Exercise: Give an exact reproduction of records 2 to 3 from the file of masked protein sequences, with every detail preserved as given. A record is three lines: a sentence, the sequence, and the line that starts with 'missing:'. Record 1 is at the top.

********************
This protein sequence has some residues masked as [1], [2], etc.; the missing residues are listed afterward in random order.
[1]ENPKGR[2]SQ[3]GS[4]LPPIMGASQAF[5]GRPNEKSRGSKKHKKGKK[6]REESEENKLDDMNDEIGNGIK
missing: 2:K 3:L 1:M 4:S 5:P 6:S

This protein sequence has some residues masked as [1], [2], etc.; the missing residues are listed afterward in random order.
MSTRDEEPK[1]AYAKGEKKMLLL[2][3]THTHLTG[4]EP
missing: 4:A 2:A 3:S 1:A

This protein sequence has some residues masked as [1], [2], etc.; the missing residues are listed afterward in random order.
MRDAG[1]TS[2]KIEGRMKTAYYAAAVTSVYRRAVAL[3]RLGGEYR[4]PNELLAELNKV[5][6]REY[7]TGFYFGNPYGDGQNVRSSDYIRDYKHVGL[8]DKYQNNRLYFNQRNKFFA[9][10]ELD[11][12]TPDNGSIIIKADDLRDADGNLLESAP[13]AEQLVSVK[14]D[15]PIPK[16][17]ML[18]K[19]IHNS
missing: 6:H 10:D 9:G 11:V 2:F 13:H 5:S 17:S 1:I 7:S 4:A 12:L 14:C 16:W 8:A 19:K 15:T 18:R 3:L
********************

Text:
This protein sequence has some residues masked as [1], [2], etc.; the missing residues are listed afterward in random order.
MSTRDEEPK[1]AYAKGEKKMLLL[2][3]THTHLTG[4]EP
missing: 4:A 2:A 3:S 1:A

This protein sequence has some residues masked as [1], [2], etc.; the missing residues are listed afterward in random order.
MRDAG[1]TS[2]KIEGRMKTAYYAAAVTSVYRRAVAL[3]RLGGEYR[4]PNELLAELNKV[5][6]REY[7]TGFYFGNPYGDGQNVRSSDYIRDYKHVGL[8]DKYQNNRLYFNQRNKFFA[9][10]ELD[11][12]TPDNGSIIIKADDLRDADGNLLESAP[13]AEQLVSVK[14]D[15]PIPK[16][17]ML[18]K[19]IHNS
missing: 6:H 10:D 9:G 11:V 2:F 13:H 5:S 17:S 1:I 7:S 4:A 12:L 14:C 16:W 8:A 19:K 15:T 18:R 3:L